I don't know if I draft better now than I did, but as I'm (slowly, stealthily) reading through my second novel with a red pen in hand, I certainly revise better now than I did then. My first novel has gotten successive revisions for various reasons, but my second novel is a sequel to the first, so after the first pass of revisions about four years ago, it's been untouched. I notice that there are things I would have caught on the first pass now that are still hanging around in this book, and there are combinations of scenes that I would have spotted as not working and reordered/rewritten.
(This is why I haven't been letting my friends read this book, mostly: I knew it needed enough revisions that it's better for me to go through it and scrub it a little before handing it off to even the friendliest of readers.)
Critiques and editorial input have changed some of the things that I spot in revisions, but a lot of it is just doing more, reading more, writing more, seeing more. Just getting there, I guess.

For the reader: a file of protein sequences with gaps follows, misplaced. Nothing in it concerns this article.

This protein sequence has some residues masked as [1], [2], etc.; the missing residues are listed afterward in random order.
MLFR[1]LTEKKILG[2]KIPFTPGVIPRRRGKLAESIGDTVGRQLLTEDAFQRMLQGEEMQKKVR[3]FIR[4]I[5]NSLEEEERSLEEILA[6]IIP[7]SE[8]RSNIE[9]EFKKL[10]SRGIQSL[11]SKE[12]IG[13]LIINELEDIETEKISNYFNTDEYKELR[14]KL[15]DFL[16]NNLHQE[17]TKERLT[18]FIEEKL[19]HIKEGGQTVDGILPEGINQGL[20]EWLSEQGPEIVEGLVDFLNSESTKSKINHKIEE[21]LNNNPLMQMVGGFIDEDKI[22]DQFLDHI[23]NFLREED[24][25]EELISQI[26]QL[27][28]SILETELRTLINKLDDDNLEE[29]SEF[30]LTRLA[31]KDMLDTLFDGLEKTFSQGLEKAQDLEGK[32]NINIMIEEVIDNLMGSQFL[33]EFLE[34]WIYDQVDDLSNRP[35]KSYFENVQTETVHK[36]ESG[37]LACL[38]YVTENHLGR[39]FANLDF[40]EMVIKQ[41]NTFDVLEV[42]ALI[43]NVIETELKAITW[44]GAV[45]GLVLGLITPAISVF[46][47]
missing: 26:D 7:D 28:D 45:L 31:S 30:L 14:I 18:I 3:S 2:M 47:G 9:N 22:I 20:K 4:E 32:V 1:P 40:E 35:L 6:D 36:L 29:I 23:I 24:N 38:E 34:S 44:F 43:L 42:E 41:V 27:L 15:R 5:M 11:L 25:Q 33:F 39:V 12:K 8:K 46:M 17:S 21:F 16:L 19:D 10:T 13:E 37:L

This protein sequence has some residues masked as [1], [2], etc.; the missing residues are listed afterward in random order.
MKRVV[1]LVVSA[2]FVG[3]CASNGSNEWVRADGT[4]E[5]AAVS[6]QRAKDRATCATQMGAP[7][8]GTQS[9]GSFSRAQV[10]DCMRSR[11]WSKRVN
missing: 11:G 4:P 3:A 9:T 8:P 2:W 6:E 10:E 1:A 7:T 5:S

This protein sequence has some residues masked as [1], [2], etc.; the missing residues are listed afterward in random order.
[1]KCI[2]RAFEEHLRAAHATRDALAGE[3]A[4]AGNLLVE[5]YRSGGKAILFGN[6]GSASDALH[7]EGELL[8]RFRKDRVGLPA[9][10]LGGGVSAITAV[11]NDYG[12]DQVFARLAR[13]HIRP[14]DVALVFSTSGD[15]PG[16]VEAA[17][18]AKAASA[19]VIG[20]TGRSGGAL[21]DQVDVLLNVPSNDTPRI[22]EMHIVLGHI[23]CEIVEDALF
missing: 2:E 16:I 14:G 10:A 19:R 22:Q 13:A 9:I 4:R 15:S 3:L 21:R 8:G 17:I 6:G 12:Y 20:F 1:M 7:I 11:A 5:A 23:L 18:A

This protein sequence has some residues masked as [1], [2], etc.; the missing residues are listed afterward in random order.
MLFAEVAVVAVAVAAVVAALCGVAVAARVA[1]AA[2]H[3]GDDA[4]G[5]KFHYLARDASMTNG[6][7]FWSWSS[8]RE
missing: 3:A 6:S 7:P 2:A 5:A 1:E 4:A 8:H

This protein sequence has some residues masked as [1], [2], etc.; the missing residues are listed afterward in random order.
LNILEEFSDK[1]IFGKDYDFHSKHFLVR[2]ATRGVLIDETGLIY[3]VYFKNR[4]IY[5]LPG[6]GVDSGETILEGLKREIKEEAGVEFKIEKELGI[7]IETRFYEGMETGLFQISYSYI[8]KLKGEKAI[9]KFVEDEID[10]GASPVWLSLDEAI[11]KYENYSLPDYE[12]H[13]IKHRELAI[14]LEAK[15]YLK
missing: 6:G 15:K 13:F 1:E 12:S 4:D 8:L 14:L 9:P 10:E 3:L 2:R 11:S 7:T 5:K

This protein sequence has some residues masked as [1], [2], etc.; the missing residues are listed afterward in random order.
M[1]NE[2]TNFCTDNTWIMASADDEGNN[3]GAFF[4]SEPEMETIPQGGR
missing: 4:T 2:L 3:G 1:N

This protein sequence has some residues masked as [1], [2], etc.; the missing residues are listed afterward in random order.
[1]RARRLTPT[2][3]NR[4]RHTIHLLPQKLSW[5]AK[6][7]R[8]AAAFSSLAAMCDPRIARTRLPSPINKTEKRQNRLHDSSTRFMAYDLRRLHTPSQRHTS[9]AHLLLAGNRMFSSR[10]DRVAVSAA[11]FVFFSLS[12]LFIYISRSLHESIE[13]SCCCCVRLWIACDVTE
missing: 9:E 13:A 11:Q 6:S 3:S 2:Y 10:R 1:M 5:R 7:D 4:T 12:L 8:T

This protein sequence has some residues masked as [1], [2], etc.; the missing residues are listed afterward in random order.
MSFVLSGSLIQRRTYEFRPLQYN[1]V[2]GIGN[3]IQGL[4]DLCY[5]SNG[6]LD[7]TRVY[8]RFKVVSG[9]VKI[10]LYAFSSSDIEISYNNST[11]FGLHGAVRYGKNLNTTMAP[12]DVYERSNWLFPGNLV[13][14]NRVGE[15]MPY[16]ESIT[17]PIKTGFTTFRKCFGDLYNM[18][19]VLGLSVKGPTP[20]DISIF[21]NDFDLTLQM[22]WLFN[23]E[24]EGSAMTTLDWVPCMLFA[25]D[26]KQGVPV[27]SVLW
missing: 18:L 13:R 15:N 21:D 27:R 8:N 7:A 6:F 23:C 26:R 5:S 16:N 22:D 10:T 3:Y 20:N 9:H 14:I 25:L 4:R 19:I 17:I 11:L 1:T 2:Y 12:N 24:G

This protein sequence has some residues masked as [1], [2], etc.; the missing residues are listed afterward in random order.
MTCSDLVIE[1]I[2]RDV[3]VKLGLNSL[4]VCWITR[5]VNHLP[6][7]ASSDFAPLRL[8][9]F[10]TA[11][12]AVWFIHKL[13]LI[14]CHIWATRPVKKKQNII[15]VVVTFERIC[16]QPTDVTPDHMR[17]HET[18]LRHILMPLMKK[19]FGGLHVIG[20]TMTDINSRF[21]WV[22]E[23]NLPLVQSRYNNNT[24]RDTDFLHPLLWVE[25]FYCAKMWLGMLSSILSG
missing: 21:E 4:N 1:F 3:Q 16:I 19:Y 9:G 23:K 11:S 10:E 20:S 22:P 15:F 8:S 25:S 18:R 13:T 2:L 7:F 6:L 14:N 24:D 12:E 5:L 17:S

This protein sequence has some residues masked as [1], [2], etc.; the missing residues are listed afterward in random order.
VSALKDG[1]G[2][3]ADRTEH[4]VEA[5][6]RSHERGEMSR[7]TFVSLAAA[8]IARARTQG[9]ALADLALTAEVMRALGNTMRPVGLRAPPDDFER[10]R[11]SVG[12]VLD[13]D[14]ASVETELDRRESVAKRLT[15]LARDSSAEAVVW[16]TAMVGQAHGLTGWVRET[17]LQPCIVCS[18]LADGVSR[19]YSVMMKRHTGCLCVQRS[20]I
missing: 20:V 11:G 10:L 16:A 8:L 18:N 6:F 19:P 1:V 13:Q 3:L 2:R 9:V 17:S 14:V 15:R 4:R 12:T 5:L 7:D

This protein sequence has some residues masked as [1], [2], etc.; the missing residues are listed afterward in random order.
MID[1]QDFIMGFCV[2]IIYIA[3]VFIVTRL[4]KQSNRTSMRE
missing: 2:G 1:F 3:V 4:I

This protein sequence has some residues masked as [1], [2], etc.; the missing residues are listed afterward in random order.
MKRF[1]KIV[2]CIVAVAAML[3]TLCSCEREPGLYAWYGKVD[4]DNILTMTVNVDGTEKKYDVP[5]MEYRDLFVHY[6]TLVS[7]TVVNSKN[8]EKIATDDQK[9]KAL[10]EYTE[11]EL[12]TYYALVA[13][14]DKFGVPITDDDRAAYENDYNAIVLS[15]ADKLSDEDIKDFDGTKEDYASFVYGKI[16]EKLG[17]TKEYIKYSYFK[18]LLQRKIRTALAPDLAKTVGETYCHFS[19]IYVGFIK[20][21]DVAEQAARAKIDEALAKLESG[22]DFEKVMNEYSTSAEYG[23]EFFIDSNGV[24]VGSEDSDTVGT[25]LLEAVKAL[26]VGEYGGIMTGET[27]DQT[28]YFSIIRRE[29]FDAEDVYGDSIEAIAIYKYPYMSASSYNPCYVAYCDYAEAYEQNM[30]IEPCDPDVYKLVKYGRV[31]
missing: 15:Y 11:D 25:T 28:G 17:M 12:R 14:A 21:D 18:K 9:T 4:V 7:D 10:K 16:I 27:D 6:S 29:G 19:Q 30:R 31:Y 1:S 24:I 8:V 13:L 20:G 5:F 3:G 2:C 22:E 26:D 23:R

Another thing I do better now than I did before is deal with the whole mess. If you'd told me in '99, when I started writing my first novel, that it would still be unpublished in '05 -- and that I would still think it was worth publishing -- I would have collapsed in despair. I still collapse in despair sometimes, but then I get back up and get going again. When I run into hard bits to write or emotional bumps to get over in the process, I'm much better at seeing them as normal and going on, so I've learned from that.
I think it's valuable for me to look at how I've improved right now. It's very easy to think we're getting nowhere, but the improvements to my writing since I revised The Grey Road about four years ago are really not "nowhere" at all.
And those of you who write, can you see improvement in the last few years? (And are you willing to talk about it?)